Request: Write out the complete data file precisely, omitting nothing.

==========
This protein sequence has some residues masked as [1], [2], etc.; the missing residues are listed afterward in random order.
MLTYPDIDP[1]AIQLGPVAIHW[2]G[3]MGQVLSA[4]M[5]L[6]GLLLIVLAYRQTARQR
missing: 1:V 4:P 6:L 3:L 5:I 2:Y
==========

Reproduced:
This protein sequence has some residues masked as [1], [2], etc.; the missing residues are listed afterward in random order.
MLTYPDIDP[1]AIQLGPVAIHW[2]G[3]MGQVLSA[4]M[5]L[6]GLLLIVLAYRQTARQR
missing: 1:V 4:P 6:L 3:L 5:I 2:Y